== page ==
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Frackistan: The Promise and Peril of America’s Energy Revolution
Russell Gold
Savaging the Dark
Christopher Conlon
The End-of-Life Handbook: A Compassionate Guide to Connecting with and Caring for a Dying Loved One
David B. Feldman, S. Andrew Lasher, Ira Byock
Final Journeys: A Practical Guide for Bringing Care and Comfort at the End of Life
Maggie Callanan
A Better Way of Dying: How to Make the Best Choices at the End of Life
Jeanne Fitzpatrick, Eileen M. Fitzpatrick, William H. Colby, William Colby
Handbook for Mortals: Guidance for People Facing Serious Illness
Joanne Lynn, Janice Lynn Schuster, Joan Harrold
Change Anything: The New Science of Personal Success
Kerry Patterson, Joseph Grenny, David Maxfield, Ron McMillan, Al Switzler
Doug Dorst, J.J. Abrams
Dances in Two Worlds: A Writer-Artist's Backstory
Thordis Simonsen
Tigers in Red Weather
Liza Klaussmann, Katherine Kellgren

The Sugar Queen

The Sugar Queen - Sarah Addison Allen I think this is now my favorite Allen book.
Part of the reason I liked this so well is because it was exactly what I needed right now...essentially, I inadvertently pulled a Chloe in that this book showed up on my holds list and I checked it out and listened to it and it helped soothe my troubled soul. Well, if I had a soul. It helped calm the oozing, black miasma that takes the place of my soul, is probably a more-accurate statement.

This is a story about oppressed women, people who are kept in little boxes (closets?) by their mothers, their fathers, their grandmothers, their significant others, their perceived roles in society, and by themselves. These boxes are dismantled to varying degrees in a number of ways throughout the book, though only for the main women of the story that we know of. (Olivia's granddaughter is probably still under the old woman's thumb)

So! It's probably fairly obvious to readers of this genre or of horrorish/supernatural tales that Della Lee, the closet-dweller, isn't what she seems.

That's all fine and fun but what I liked was the friendship Della orchestrated between Josie and Chloe which was followed by a reluctant bond between Josie and Della. Female friendship is such a strange thing; I find that many women can't do it. They have this idea that women are essentially evil and untrustworthy. I get that; I thought the same thing all through college because my female peers were often catty, untrustworty, horrible people. You get burned enough times by girls and you avoid them. But that's not actually how female friendship really works. If you can find it, it is so worth having and keeping forever and I like that this is a theme throughout the book. The InstaFriend thing is explained which didn't do anything for me one way or another but does magically make sense of the super blossoming adoration between Josie and Chloe.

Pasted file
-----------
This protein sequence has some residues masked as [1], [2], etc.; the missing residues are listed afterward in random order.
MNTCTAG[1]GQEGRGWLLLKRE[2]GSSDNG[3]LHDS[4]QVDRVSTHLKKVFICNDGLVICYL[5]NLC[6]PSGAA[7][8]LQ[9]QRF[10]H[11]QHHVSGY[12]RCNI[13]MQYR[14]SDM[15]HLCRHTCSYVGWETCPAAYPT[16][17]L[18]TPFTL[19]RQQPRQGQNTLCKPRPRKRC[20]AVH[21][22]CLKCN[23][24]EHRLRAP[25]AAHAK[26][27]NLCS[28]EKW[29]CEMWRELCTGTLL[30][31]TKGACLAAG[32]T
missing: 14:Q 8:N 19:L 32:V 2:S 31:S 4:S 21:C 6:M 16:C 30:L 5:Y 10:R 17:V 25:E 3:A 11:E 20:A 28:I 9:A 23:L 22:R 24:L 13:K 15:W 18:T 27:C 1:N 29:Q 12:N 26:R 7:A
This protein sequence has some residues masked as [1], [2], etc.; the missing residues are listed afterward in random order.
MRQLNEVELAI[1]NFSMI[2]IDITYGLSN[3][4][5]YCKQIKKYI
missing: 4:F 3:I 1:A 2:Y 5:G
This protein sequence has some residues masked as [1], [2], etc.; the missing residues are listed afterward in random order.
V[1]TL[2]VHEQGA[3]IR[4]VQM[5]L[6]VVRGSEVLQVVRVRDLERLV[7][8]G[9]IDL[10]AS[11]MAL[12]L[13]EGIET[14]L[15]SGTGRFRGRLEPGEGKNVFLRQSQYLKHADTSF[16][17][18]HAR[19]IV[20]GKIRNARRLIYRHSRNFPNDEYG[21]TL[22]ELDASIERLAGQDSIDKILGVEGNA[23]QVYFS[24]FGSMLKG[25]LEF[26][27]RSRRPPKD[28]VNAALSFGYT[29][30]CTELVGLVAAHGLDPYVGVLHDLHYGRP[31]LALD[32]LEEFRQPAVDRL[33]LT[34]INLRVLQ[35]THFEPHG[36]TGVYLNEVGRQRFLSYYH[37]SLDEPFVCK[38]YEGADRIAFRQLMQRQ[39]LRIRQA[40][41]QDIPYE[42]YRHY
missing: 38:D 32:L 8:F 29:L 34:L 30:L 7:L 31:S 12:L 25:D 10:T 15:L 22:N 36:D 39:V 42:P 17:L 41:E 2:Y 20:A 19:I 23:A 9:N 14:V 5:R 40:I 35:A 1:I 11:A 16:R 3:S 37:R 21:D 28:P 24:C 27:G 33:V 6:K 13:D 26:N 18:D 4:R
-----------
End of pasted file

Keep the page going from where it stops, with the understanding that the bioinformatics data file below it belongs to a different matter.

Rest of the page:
And speaking of Chloe - I love LOVED her books. LOVED THEM! The whole idea of books appearing as needed is charming! I guess I have the next best thing in that I work with books all day, four days a week, but still. This is like magical readers advisory and I completely loved that.

The romance is probably really nice and wonderful. I hate romance so that was just background noise for me but I'm sure people who like romance will think the two main and one side love stories are adorable and sweet, etc. I couldn't connect with Chloe and Jake; I don't buy the whole "accidental moment of indiscretion" thing and I've always believed that if he cheats once, he'll do it again but...her situation, not mine.

I was torn on my feelings about Helena. How much of her is a big stereotype? Is it a racist stereotype? I don't know; I'm not the one to answer that. Still, something about her rudimentary English and her superstitious ways and her little Oldsie/Oldgret joke rubbed me the wrong way, though I don't know why. It's not like I haven't met people who speak broken English and who are highly superstitous. This representation just bothered me for some reason, maybe because she was a pivotal background character and I wanted more from her? I don't know.

It was the overall feeling of the story, the building of friendships which lead to the breaking down of walls which lead to new experiences and richer lives, that had me all in love with the story. It makes me feel good to know that, at least in FictionLand, tiny touches of everyday magic can help move a body along to a healed place. That was a message I needed to hear right now.